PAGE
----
Until Valletta takes on the mantle of European Capital of Culture next year, that title will reside in another small Mediterranean island, Cyprus and its historic coastal city of Paphos.
And amidst a long and varied cultural programme marking Paphos’s year in the spotlight is an exhibition by Maltese photographer David Pisani, linking the cultural capitals of this year and next, shining a light on both the parallel histories and the striking differences between the two islands.
His exhibition – A Tale of Two Cities – brings together decades’ worth of photos of a changing Valletta and three years photographing the Green Line in Nicosia, a narrow buffer zone which has cut through Europe’s last divided capital since the Turkish invasion in 1974.
The militarised Green Line marks the boundary of the so-called Turkish Republic of Northern Cyprus, unrecognised by the international community, which has been under occupation and beyond the control of the Cypriot government since the war.
“The war was never resolved,” Mr Pisani told the Times of Malta.
“The no-man’s-land is full of buildings which used to be people’s homes until the war but are now the monuments of a tragic loss. My photos focus on the buildings but ultimately they are a metaphor for a very human loss.”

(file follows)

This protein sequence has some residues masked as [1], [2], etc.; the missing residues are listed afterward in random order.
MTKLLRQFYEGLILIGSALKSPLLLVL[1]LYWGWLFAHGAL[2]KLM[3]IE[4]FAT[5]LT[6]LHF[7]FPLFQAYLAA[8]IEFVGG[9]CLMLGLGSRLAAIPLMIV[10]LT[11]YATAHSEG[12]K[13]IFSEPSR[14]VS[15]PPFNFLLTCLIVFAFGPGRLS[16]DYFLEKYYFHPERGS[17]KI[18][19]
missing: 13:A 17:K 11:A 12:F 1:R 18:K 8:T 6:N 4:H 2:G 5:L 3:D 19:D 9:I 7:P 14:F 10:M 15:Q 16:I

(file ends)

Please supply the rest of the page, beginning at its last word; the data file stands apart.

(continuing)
The photographer was struck by the question of reconstruction, which took decades to begin in Valletta after World War II, but which remains hamstrung in Nicosia by the failure to resolve the ‘Cyprus Problem’, which only recently suffered a breakdown in talks at its promising juncture in years.
“I was a bit scared when the exhibition opened,” Mr Pisani said.
“I thought: who am I to go there, as an outsider, and comment on an issue like this? But the reaction has been very positive. Nobody had documented the Green Zone like this before.
“Maybe they needed someone from the outside to go in and show what it’s like. Maybe, for them, it was too close to home.”
A Tale of Two Cities was a joint collaboration between Paphos 2017 and Valletta 2018, supported by Emirates Airlines.
Independent journalism costs money. Support Times of Malta for the price of a coffee.Support Us